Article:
by Katy Butler
Katy Butler’s book is part a personal memoir of watching her parents die and part an investigation into how the medical advances of the second half of the twentieth century have worked to increase and prolong the suffering of the elderly as they near death. She describes this as: ‘the erasure of the once bright line between saving a life and prolonging a dying.
In 2001, her father, then 79, suffered a catastrophic stroke. He survived, or was kept alive, for a further six and a half years. The burden on her mother, a weekly routine of a hundred hours of care, became intolerable; the stroke had devastated two lives. During this period a pacemaker was fitted which ‘kept his heart going while doing nothing to prevent his slide into dementia, incontinence, near muteness, misery and helplessness.’
Katy Butler’s research led her to a new medical approach in Italy: ‘Slow Medicine.’ This advocates a calm and broader assessment of the needs of the patient and his family as death approaches. It seeks to avoid a series of medical ‘fixes:’ ‘To do more,’ one of its advocates writes, ‘is not necessarily to do better.’ Her mother chose to follow this path and at 84, refused open heart surgery:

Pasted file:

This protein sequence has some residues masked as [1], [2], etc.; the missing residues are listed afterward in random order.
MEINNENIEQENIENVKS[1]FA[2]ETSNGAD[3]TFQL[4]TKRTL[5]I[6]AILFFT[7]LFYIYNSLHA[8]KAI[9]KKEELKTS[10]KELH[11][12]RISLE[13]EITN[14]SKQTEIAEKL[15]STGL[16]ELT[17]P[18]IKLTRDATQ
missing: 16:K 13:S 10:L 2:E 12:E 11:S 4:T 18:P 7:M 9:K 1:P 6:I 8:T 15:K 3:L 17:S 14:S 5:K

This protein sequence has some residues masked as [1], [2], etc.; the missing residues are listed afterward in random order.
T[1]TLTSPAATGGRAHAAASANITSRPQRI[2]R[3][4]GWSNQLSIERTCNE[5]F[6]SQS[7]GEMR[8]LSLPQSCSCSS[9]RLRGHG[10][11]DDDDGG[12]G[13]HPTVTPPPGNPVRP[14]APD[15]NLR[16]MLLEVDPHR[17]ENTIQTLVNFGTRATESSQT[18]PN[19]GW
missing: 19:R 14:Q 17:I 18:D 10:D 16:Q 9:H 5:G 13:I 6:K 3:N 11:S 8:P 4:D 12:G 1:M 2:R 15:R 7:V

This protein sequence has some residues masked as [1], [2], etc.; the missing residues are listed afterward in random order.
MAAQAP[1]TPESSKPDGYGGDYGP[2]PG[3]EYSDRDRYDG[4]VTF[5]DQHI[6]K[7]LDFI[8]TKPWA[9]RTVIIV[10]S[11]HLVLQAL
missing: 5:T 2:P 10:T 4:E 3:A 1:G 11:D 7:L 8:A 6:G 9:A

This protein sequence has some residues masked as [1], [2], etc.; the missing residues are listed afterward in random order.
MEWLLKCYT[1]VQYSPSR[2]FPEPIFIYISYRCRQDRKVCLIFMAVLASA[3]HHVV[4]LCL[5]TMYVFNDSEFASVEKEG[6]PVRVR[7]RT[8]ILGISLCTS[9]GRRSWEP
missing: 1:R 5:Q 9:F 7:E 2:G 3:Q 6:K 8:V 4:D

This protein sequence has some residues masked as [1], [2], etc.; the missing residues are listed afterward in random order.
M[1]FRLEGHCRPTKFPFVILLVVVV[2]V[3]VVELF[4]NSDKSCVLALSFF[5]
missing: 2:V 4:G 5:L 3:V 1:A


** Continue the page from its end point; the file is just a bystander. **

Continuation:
‘She died of old age, sickness and death. She died of being eighty-four. She was continent and lucid to her end. She took her body back from her doctors. She died the death she chose, not the death they had in mind.’
These are issues which are both challenging and humbling as most of us approach death inadequately prepared and with little courage. Katy Butler tells her own story with unsparing honesty and in the final chapters shares ‘What I wish I had known’ and her guidance for tackling our collective denial: ‘Notes for a New Art of Dying.’
Buy the book on Amazon: Knocking on Heaven’s Door: The Path to a Better Way of Death